Engineers' Society of Western Pennsylvania


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Featured State


Featured State Session

Monday, June 10; 2:00 – 5:30 PM
Room: Cherry Blossom
Chair: Mark Gaines, Washington State DOT, Olympia, WA

From Fish Passages to Floating Bridges, the structures owned and maintained by the State of Washington are as diverse as the State itself. Our unique inventory includes over 3000 bridge structures, Ferry terminal structures, and a tunnel running beneath downtown Seattle. We are proud to be on the cutting edge of technology that aids in Accelerated Bridge Construction as well as resiliency during a seismic event.  Structures “reign” in Washington State.

WSDOT Fish Passage Program

Richard Zeldenrust, P.E., S.E., Washington State DOT, Olympia, WA

Washington State is fortunate to have an inland sea and a substantial stream system, with historically large wild salmon populations. Over 100 years of construction on the State Highway System has created fish passage barriers on many of these streams. This presentation will describe the WSDOT Fish Passage Program, and how WSDOT is helping to restore the salmon populations by actively eliminating these barriers from our streams and rivers.

Washington State’s Floating Bridges

Nicholas T. Rodda, P.E., S.E., Washington State DOT, Olympia, WA

Washington State has been a leader in floating bridge design and construction for nearly 80 years.  Our first floating bridge opened in 1940 and since that time our inventory has grown to four.  This presentation will cover a brief history of our floating bridges, some of the challenges we have encountered over the years, an overview of some of our latest floating bridge projects and a look at some of our upcoming work.

Innovations in WSDOT Bridge Design and Accelerated Bridge Construction

Bijan Khaleghi, P.E., S.E., Washington State DOT, Olympia, WA

This presentation focuses on recent WSDOT innovations including: 1) The use of super-elastic shape memory alloy and flexible concrete in bridge columns for improved seismic resiliency. 2) The use of Concrete-filled steel tubes in bridge columns and deep foundations. 3) The use of UHPC for connection of newly developed wide flange precast deck girders to accelerate bridge construction and improve long-term performance. 4) Innovations in bridge design and construction meeting the post-earthquake functionality requirements.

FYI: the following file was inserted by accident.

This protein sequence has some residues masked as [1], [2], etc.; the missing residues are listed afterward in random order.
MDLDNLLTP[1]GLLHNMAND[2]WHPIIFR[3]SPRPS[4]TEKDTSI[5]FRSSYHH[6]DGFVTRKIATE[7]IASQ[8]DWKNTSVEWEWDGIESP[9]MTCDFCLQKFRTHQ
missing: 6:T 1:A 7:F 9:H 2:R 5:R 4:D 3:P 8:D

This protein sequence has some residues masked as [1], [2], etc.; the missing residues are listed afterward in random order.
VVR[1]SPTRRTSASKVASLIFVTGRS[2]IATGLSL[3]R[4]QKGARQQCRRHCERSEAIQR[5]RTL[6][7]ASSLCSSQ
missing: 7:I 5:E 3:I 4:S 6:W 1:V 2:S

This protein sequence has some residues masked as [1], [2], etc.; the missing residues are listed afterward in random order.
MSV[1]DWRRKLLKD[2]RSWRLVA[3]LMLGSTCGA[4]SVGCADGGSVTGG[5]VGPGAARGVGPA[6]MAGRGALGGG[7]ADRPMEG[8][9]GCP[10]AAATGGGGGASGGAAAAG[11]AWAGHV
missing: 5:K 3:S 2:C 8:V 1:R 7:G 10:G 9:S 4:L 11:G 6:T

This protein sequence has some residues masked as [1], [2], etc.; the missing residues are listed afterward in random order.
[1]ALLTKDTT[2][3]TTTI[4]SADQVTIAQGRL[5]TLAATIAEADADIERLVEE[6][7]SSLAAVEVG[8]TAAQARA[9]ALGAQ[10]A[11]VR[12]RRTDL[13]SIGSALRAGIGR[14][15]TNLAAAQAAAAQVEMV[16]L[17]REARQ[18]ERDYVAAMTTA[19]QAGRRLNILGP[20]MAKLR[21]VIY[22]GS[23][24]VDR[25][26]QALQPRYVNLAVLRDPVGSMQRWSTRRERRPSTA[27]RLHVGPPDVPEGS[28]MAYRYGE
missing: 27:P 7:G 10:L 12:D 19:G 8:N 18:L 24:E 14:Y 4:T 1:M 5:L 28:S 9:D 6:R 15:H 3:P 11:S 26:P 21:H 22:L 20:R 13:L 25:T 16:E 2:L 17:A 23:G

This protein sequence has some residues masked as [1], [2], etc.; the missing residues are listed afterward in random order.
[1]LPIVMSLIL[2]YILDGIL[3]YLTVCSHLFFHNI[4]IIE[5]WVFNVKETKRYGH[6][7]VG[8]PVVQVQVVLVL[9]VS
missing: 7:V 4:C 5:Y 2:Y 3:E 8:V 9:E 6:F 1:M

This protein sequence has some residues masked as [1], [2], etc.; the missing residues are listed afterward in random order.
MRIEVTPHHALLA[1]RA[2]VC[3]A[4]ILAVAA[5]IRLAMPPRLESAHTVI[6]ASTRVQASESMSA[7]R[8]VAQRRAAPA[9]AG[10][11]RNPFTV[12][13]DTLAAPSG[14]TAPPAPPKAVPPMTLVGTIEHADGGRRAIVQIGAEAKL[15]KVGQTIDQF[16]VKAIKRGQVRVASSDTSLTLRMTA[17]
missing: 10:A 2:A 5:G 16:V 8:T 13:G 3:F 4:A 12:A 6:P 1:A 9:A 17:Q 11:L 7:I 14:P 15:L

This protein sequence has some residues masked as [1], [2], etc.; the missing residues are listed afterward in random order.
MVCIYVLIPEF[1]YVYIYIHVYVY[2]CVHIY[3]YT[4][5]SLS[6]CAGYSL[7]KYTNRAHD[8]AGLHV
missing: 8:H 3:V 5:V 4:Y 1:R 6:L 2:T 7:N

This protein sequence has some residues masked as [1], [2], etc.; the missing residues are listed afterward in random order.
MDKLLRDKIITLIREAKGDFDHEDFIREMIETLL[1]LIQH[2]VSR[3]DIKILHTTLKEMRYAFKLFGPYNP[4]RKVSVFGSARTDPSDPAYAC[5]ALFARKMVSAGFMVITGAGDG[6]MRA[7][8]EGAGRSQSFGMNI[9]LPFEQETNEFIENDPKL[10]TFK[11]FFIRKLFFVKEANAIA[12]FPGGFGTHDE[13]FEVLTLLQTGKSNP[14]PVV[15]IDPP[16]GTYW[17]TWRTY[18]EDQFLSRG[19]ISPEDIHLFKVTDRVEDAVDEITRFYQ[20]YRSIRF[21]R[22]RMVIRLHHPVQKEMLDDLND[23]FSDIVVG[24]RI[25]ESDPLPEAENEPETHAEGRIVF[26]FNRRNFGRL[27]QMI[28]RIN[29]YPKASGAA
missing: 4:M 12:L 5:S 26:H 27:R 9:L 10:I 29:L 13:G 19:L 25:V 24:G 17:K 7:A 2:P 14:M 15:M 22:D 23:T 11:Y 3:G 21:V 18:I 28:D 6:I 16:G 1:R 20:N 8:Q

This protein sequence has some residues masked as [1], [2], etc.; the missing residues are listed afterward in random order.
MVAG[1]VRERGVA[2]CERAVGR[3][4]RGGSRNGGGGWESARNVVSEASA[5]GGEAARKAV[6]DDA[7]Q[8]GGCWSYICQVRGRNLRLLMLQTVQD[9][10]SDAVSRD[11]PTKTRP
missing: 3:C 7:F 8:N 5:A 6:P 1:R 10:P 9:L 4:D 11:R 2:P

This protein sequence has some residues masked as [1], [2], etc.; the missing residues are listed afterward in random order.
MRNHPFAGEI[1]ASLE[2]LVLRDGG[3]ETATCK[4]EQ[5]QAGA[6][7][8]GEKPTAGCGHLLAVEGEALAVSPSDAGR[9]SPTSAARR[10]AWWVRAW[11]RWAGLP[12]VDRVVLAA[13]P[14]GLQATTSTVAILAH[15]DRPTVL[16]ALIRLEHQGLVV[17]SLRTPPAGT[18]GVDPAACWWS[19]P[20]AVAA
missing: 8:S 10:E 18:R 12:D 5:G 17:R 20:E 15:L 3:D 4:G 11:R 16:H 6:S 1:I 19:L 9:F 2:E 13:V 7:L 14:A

WSDOT Bridge Asset Management – lessons learned

DeWayne Wilson, P.E., Washington State DOT, Olympia, WA

This presentation will provide an overview of WSDOT’s Bridge Asset Management 10 year plan and provide some examples of lessons learned. WSDOT has a unique inventory of 3,322 bridges that connect roads over a diverse terrain and climates from the Pacific Ocean in the west thru the Cascade Mountains to the farmlands and rolling hills in the east.  The WSDOT bridge network contains a variety of bridge types including floating bridges, Movable bridges, Steel Trusses, Reinforced / Prestress and Postensioned Concrete and timber bridges.

Seismic Risk Analysis of Ferry Terminal Assets

Jeri Bernstein, P.E., S.E., Washington State DOT, Olympia, WA

Washington State Ferries is the largest ferry system in the United States and is part of the Washington State Highway system. The Washington State Ferries system is located within a region of faults with high potential for seismic activity. As a result, the seismic risk aspect is highly influential in the planning and prioritization of bridge structure replacement projects. This presentation will explain how seismic risk for the terminal assets are determined.

Digging Deeper into the Alaskan Way Viaduct Replacement Program

Tim Moore, P.E., SE, Washington State DOT, Olympia, WA

The State Route 99 Alaskan Way Viaduct, an elevated concrete structure built in the 1950s and vulnerable to earthquakes, is being replaced with a 1.7-mile tunnel running beneath downtown Seattle. This presentation will focus on the design and construction of the major structural components of the Project and the world’s largest Tunnel Boring Machine at the time of construction.